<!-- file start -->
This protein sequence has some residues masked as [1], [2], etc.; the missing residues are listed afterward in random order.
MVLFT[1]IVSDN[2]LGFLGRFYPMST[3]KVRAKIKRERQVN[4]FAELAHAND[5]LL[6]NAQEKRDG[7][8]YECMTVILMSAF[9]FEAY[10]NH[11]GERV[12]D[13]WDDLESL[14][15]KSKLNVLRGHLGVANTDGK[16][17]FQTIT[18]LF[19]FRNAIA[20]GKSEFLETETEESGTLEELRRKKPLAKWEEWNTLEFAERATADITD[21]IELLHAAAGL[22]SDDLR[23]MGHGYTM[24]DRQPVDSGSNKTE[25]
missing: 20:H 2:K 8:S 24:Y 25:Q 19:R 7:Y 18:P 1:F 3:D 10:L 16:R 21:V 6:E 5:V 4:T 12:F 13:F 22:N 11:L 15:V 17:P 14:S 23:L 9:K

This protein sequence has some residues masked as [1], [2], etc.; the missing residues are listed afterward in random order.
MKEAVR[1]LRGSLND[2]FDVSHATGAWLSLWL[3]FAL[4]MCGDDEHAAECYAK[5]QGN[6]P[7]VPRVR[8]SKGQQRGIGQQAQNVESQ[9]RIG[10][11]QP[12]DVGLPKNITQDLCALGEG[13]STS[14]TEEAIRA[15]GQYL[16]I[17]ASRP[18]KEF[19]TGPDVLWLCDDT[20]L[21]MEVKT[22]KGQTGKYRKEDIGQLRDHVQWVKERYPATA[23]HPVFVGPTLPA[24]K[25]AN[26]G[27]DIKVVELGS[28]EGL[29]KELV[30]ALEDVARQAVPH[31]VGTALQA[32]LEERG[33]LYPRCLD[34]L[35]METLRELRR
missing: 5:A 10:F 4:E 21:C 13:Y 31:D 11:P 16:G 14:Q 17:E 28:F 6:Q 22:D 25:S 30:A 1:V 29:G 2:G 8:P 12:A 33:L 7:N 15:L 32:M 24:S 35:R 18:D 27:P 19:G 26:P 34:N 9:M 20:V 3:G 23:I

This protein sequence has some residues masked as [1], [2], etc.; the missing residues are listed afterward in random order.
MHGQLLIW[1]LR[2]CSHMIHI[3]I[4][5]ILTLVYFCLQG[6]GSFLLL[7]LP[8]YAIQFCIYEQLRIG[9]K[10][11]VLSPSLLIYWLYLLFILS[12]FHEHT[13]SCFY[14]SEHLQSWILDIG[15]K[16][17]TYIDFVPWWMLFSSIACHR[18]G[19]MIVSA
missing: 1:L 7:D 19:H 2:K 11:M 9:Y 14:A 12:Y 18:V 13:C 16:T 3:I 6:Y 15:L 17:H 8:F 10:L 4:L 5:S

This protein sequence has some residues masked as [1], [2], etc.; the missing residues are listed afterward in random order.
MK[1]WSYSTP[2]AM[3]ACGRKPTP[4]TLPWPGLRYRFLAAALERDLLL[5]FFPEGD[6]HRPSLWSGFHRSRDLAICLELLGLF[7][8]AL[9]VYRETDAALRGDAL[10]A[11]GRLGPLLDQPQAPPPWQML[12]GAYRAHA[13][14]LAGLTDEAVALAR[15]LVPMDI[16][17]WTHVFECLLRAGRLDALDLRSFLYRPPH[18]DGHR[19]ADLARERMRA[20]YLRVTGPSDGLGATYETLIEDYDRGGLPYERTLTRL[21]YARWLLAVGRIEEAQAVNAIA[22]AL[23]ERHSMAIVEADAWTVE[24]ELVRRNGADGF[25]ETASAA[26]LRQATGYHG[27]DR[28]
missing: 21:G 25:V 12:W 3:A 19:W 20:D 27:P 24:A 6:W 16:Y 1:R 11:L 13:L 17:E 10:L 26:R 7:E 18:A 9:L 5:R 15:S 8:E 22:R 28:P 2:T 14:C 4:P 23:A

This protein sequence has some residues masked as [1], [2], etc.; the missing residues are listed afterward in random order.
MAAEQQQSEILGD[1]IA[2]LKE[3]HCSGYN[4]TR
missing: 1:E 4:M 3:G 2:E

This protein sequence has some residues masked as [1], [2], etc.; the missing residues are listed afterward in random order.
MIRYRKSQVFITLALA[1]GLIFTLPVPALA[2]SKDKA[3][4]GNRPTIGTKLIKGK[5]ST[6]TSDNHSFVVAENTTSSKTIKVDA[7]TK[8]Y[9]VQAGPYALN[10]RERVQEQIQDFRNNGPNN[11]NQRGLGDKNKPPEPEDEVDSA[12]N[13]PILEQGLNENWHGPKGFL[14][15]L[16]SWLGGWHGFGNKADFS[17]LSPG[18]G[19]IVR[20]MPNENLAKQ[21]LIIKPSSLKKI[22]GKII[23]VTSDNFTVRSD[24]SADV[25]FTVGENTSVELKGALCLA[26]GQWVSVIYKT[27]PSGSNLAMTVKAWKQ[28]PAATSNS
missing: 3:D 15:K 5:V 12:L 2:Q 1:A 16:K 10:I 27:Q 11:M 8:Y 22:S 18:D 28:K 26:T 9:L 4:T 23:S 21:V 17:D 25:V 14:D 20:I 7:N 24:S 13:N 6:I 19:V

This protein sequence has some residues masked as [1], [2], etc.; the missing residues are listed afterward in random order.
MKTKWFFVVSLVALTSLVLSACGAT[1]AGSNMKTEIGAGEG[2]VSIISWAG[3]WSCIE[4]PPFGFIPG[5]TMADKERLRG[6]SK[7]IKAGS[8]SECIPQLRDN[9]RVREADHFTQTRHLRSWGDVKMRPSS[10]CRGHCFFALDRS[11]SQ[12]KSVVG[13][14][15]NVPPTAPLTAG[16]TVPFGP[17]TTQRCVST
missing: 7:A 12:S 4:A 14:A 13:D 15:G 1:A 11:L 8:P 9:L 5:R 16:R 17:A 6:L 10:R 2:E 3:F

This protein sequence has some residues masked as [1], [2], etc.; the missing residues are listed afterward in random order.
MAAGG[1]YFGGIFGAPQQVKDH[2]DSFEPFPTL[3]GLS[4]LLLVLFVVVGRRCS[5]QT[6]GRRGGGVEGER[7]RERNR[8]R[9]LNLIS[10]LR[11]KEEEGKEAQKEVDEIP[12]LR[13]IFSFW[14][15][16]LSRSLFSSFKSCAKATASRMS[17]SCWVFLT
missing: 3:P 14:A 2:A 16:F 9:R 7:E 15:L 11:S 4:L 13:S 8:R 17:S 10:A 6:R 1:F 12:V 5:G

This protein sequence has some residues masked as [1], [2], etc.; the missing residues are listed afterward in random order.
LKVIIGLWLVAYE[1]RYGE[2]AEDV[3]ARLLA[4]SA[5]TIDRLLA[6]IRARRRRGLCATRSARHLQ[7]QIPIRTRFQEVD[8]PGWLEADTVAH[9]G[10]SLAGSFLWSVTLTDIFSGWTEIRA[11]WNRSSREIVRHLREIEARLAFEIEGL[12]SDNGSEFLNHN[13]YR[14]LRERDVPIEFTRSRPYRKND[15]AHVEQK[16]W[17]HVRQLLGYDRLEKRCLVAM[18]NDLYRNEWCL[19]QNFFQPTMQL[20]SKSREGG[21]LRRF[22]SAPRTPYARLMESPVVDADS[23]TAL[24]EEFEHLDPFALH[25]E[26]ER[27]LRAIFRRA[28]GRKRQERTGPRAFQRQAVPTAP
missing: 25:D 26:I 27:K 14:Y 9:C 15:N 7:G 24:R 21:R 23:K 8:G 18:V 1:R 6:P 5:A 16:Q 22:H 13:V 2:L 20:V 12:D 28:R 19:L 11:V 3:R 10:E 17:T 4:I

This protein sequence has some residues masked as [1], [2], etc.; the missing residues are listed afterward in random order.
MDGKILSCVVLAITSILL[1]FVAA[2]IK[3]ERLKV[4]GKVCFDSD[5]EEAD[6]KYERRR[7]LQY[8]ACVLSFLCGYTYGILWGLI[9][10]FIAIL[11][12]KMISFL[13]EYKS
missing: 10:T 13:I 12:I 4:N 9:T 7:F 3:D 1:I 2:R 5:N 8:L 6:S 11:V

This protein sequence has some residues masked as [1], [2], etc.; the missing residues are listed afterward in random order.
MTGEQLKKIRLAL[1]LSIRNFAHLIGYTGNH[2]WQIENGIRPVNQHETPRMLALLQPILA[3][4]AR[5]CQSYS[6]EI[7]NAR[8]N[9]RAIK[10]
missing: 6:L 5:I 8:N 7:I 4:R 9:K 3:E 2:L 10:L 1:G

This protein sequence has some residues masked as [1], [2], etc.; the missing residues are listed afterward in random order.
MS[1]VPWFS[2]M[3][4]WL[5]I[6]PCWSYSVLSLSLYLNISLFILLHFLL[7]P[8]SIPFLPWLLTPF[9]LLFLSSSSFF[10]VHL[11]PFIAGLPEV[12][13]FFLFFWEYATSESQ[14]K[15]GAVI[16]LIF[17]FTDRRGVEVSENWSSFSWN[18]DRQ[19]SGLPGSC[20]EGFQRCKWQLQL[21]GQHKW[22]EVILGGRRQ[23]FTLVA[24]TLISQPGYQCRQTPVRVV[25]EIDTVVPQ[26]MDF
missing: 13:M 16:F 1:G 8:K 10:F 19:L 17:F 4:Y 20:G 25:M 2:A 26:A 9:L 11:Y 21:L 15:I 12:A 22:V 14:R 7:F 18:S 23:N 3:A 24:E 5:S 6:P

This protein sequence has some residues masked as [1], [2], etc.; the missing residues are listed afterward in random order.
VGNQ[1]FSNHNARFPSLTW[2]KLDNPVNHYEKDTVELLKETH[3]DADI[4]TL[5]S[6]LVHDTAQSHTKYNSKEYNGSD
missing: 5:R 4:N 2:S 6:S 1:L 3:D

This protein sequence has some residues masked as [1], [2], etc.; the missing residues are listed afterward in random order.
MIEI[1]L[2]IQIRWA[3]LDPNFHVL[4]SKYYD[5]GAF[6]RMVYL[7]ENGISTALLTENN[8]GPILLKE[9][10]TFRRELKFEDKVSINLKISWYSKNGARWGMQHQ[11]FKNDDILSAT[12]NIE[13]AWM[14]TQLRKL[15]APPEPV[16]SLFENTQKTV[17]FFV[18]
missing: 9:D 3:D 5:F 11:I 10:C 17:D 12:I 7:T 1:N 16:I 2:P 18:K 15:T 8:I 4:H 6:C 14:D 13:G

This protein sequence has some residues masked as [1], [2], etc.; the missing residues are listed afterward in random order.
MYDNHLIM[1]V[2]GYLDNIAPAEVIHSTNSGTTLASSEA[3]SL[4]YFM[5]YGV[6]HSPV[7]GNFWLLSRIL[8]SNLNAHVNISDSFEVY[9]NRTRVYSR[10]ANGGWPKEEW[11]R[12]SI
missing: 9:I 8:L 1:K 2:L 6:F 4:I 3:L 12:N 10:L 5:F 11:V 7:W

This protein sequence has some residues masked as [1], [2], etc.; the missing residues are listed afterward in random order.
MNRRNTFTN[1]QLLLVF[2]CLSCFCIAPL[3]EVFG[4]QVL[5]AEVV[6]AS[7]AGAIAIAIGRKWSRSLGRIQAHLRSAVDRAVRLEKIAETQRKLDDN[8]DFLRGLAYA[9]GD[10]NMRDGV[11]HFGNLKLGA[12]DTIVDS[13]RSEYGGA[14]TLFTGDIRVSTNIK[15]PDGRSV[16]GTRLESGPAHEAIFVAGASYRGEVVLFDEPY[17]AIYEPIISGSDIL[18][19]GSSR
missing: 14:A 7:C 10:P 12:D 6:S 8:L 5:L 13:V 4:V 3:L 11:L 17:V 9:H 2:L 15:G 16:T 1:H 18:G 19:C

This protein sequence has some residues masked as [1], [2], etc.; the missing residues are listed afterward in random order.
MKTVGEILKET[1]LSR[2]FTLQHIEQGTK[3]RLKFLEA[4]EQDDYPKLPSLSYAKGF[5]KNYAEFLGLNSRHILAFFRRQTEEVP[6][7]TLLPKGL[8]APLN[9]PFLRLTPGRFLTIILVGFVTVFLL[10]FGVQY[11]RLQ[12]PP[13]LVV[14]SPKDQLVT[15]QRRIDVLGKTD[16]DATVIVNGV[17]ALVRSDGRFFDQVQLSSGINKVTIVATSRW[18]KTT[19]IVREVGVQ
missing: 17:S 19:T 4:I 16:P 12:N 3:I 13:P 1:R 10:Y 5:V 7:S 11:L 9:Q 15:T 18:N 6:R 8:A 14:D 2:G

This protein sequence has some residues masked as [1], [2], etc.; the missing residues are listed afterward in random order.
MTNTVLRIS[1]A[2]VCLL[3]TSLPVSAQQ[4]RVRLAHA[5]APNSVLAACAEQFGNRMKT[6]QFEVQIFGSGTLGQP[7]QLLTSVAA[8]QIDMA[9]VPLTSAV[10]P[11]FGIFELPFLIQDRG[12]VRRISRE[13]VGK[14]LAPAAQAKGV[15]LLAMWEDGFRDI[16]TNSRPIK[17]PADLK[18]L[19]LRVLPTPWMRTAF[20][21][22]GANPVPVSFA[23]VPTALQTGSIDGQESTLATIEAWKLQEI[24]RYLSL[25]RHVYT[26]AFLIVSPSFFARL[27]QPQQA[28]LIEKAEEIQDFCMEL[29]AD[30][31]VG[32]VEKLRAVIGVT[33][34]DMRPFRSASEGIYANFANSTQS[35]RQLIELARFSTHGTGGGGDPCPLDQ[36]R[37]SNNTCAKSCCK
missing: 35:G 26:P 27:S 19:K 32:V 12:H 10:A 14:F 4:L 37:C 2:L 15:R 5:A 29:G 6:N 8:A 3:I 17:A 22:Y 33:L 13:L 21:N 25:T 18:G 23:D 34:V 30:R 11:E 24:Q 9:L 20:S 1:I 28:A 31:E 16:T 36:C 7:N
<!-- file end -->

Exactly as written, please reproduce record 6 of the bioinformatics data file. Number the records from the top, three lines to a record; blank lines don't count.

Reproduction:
This protein sequence has some residues masked as [1], [2], etc.; the missing residues are listed afterward in random order.
MIRYRKSQVFITLALA[1]GLIFTLPVPALA[2]SKDKA[3][4]GNRPTIGTKLIKGK[5]ST[6]TSDNHSFVVAENTTSSKTIKVDA[7]TK[8]Y[9]VQAGPYALN[10]RERVQEQIQDFRNNGPNN[11]NQRGLGDKNKPPEPEDEVDSA[12]N[13]PILEQGLNENWHGPKGFL[14][15]L[16]SWLGGWHGFGNKADFS[17]LSPG[18]G[19]IVR[20]MPNENLAKQ[21]LIIKPSSLKKI[22]GKII[23]VTSDNFTVRSD[24]SADV[25]FTVGENTSVELKGALCLA[26]GQWVSVIYKT[27]PSGSNLAMTVKAWKQ[28]PAATSNS
missing: 3:D 15:K 5:V 12:L 2:Q 1:A 16:K 10:I 27:Q 11:M 8:Y 22:S 18:D 28:K 26:T 9:L 4:T 23:S 21:V 17:D 25:V 14:D 20:I 7:N 24:S 13:N 6:I 19:V